I managed to find a space by an abandoned house to park and spend the night unhassled.  Awoke early in the morning and returned to Circleville for a breakfast and to take a mess of shots there and then in Junction.

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DSC02036SMCircleville, Utah

Back in 1989 when shooting the film, I’d noticed one house which seemed as if a minimalist had moved out West, having taken his house and simplified the facade to a blank white, and making everything on his property white with red trim.  Since he’s punched a window in the facade and put on a few little decorative items – patriotic American flag butterflies – and the place bears the wages of time.  Previously he had some seeming Kelley-like abstract panel sculptures in his yard; they’re not all there and those that are now sit outside, by his fence.  And on his car was a license plate which hints at the mindset.

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As I left Junction early in the morning I noticed chem-trails being laid out in the sky above, and as I drove northward, these same “clouds” drifted, with new parallel ones after them, on northward me, nearly to Provo.  I’d seen the same in the valley around Redding, Ca., though there they were criss-crossed carefully, like an overhead quilt.  These are not jet contrails,  which normally disappear by evaporating in a few minutes and are from 30-35,000 feet, normal cruising heights for commercial jet traffic.  These chem-trails last all day, widening as the wind moves them, ending the day as a smudgy sun-killing haze.  They appear to be more in the 10,000-15,000 foot altitude range.  Something is “up.”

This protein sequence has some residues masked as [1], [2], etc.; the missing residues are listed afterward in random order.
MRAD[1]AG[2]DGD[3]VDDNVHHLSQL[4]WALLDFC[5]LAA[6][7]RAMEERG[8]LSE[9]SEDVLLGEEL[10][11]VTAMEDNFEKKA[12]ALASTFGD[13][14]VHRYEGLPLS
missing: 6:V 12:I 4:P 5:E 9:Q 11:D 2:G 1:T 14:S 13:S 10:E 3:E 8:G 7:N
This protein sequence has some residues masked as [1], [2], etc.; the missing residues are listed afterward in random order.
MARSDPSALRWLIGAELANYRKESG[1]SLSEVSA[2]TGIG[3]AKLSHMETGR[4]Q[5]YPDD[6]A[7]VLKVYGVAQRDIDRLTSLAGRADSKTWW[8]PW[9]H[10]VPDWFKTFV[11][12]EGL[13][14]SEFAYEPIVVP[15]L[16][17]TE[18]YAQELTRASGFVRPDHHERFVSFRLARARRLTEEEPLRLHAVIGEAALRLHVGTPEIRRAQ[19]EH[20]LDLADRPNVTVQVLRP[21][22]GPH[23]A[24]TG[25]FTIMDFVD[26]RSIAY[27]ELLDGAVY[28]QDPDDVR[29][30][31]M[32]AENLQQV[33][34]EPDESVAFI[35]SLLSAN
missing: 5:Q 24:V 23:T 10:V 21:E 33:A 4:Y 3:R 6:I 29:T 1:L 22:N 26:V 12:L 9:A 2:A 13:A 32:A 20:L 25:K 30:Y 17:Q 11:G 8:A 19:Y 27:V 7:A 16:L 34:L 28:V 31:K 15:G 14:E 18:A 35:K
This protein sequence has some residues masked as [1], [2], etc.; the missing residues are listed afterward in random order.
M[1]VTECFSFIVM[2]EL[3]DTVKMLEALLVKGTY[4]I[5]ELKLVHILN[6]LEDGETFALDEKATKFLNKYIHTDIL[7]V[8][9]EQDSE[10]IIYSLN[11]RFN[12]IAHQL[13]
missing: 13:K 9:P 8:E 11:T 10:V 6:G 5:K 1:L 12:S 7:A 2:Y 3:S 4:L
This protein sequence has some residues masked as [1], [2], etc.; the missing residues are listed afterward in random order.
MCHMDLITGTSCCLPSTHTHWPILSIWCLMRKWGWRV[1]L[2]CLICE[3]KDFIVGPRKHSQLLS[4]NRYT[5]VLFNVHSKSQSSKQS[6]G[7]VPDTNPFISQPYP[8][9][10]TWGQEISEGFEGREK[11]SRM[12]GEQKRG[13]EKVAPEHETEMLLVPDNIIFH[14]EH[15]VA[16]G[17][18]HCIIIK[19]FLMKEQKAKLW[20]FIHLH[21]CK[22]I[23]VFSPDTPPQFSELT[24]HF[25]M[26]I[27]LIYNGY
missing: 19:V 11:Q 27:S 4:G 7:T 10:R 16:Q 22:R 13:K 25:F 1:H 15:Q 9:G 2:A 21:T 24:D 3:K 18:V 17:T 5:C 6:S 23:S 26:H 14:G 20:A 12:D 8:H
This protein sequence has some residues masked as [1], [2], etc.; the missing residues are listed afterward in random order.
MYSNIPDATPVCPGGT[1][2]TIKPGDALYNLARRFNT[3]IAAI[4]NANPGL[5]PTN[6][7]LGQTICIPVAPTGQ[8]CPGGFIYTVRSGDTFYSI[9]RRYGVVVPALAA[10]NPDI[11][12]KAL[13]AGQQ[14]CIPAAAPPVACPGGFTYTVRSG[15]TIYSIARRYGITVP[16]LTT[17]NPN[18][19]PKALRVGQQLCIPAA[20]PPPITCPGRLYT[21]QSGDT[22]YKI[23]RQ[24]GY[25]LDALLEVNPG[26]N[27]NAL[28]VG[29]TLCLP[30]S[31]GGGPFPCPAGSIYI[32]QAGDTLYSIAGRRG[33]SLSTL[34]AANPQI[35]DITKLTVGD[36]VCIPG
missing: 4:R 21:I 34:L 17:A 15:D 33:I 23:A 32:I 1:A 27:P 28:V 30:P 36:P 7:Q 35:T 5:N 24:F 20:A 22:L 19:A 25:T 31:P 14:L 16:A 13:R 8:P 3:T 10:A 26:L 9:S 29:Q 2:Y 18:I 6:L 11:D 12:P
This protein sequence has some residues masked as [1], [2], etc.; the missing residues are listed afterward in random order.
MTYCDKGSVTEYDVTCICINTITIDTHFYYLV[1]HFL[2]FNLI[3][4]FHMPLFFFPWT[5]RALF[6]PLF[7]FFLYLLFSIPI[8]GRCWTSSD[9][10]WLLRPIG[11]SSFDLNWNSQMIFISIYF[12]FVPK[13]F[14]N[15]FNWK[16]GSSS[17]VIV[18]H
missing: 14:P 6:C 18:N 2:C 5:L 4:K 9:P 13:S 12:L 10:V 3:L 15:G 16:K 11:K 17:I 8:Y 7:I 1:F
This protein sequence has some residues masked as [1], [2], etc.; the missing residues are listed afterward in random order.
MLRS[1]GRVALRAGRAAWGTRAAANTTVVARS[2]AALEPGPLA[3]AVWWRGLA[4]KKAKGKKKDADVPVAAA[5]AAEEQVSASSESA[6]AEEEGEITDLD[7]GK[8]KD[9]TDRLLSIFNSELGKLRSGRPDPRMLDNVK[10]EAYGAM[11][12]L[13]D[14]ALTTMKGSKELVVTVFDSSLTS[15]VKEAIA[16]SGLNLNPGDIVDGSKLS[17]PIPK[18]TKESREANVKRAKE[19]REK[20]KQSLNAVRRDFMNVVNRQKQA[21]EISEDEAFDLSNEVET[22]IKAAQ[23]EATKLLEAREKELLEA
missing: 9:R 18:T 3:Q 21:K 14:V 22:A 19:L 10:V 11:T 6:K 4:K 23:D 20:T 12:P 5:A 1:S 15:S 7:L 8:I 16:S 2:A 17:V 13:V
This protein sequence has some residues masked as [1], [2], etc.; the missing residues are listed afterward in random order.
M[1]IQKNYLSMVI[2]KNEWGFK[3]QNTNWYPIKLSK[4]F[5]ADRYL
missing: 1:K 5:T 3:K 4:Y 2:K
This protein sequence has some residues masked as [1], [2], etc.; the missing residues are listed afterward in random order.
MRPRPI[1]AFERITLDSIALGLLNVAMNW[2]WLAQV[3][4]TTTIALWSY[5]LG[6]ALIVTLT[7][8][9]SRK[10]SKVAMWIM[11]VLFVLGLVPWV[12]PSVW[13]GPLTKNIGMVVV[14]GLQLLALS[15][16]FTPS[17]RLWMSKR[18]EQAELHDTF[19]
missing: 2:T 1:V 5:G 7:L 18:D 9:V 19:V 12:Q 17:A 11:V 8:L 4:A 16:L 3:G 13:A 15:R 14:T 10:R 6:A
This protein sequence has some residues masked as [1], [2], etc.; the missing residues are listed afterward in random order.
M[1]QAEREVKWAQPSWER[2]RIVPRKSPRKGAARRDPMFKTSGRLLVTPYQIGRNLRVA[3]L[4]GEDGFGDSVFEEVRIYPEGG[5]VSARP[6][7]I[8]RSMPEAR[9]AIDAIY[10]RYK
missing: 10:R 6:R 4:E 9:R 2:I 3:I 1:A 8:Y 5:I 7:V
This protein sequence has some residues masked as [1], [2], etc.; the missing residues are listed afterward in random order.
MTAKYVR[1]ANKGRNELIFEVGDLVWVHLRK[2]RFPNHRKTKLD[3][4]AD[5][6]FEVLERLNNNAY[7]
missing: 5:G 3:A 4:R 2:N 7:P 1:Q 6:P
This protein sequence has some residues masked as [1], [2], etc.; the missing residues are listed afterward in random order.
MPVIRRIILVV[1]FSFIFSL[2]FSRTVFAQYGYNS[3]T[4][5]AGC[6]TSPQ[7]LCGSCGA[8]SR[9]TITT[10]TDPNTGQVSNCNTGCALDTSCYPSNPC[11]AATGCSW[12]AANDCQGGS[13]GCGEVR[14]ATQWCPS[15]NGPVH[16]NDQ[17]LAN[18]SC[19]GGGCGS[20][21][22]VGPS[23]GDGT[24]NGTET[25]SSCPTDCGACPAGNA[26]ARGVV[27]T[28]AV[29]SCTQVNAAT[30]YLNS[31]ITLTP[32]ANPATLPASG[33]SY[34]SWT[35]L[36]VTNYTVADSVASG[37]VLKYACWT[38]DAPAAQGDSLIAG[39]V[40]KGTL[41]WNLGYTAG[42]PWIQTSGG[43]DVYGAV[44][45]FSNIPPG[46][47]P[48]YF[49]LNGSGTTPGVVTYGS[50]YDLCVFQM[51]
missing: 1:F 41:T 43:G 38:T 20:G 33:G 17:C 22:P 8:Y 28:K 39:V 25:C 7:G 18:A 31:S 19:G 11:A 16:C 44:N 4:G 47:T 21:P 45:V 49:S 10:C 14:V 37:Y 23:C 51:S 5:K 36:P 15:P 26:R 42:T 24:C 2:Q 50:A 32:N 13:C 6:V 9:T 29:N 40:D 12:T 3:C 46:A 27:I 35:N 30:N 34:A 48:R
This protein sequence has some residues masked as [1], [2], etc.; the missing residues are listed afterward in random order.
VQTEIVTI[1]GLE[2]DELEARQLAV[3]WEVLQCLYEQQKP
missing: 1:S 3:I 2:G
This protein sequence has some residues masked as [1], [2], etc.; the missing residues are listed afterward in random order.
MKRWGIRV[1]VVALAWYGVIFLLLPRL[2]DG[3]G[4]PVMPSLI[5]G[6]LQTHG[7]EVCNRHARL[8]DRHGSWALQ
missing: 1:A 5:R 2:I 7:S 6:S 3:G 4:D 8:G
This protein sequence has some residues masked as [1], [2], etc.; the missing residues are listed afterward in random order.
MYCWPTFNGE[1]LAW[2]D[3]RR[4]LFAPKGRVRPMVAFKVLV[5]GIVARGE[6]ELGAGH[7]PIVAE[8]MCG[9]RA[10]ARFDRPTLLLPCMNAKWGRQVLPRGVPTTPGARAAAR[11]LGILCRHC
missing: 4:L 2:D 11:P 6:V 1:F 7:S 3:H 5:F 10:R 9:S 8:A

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DSC01771SMChem-trails over the Grand Canyon.DSC02161SM

DSC02317 SM CHEMChem-trails over Junction Utah, and later in the day, more and dispersed, 150 north

And having spent enough time at this Sun Valley Starbucks to recharge batteries, clean up and wash hair, and do other internet chores, I’ll wrap up for the moment and head on up to the Sawtooth range.

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2 Comments

  1. Very interesting, Jon.  I do not understand how you do it!  I have gotten pretty soft in my old age. 

    Love, Jolly

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    • Somehow roughing it makes me feel a bit younger. Not ready to wrap it up yet! I just wish I would be a bit more patience and would move slower, but I always have things to do. Last night I read a sizable amount of old poetry and decided it actually is pretty good so I do a book of it with appropriate fotos this summer – along with the other stuff!!!